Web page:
The Deeper Cuts

Tonight is graduation for most of the high schools in our area. It’s a big deal everywhere but nowhere is it as big of deal as in Hawaii.

Traffic snarls around graduation time as lei and balloon encumbered parents, relatives and friends jockey for parking spaces and then make their way to the local football fields for the ceremony.

Those fortunate enough to have scored a ticket get to hang out in the bleachers for the proceedings while outside the fence the crowd of well wishers swells waiting for the security to allow them on to the field.

By the end of the evening every graduate will be smothered in leis, often stacked so high that they can barely see.

It is the big event that every family member celebrates. Well, almost every family member.

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Learning by Degrees: How Mommy Earned a New Diploma

My daughter isn’t really the one graduating. It’s actually me. 

My other degrees suddenly seem cheap, just small-time tokens of my own ambition. But the one I’m earning this month? It’s the big one--the one from a preparatory school known for the hardest tests on the planet and the highest number of credits. It’s the diploma that I never really thought about eighteen years ago when I enrolled at 12:17 a.m. at St. Agnes Hospital on the sixth floor, Maternity Ward B. 

The other mothers and I whisper about it quietly in between the graduation parties and awards nights. None of us knows quite what to do, even the ones who have two or three of these honors behind them. It’s not because we lost the graduation instructions, but because for us, it’s the season of loss. Diplomas are supposed to get you somewhere. They’re supposed to launch you into another galaxy of opportunity. But this new honor I’m earning seems, at least for now, to be taking everything away from me, just as it’s giving my daughter everything I prayed for. 

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Promise of Spring: A conversation with my 20 year old self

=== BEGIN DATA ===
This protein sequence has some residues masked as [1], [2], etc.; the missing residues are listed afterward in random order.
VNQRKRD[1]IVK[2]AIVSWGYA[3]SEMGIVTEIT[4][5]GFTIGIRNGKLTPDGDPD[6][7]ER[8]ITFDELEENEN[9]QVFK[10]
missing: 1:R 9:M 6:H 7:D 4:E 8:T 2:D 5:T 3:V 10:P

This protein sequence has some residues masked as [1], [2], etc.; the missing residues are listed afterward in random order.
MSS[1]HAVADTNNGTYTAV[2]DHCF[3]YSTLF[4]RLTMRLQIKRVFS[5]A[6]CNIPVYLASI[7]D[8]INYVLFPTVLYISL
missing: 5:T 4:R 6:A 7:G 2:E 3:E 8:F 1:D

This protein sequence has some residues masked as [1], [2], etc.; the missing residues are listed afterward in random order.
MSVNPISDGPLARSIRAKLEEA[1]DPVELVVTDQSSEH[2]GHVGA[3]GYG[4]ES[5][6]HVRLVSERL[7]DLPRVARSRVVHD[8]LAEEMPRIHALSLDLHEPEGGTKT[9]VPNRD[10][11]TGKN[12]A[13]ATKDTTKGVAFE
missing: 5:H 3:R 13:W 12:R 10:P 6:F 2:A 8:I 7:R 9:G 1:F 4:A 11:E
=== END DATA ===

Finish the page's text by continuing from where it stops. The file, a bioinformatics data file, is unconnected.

The fruit trees are blossoming.  The promise of fruit – someday.  But definitely the promise of spring’s entrance.

I used to correlate spring’s arrival with the bathing suits’ overnight appearance at Target. Summer is almost here, I would chant in my head seeing spring as something to survive to get to freedom.

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I'm not the one-year girl

There is a new fad in the world of publishing.  I call it the "One Year Phenomena." For one year you can try... just about anything: Live the Bible literally or femininely, work in a women's prison, live locally, try out homelessness, or live according to Oprah... and you'll get a book deal. 

I'm only going to say this once (and then explain it a bit - in this blog and next weeks): I am not a one year kinda girl.

It boggles my mind really when I see these seasonal lifestyle changes marketed before my eyes proclaiming a way of life... for a year. Come again?

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New Endings and Old Beginnings

It’s been a while, hasn’t it?  I didn’t mean to take a hiatus from blogging. It sort of just...happened. Kind of like how becoming the foursquare mayor of your local McDonald’s and Chipotle just…happens. You don’t set out to become the mayor but a conflux of proximity, deliciousness, and competitiveness converge and suddenly you find yourself making a point to eat there simply so you can “win”. (If you have no idea what I’m talking about, go visit www.foursquare.com. You’ll either instantly get it or instantly hate it. You can probably guess which side of the spectrum I’m on.)

Anyway, my hiatus evolved as I began wrapping up some projects I’ve been involved with over the last couple years - the most important of which was my Master’s Degree.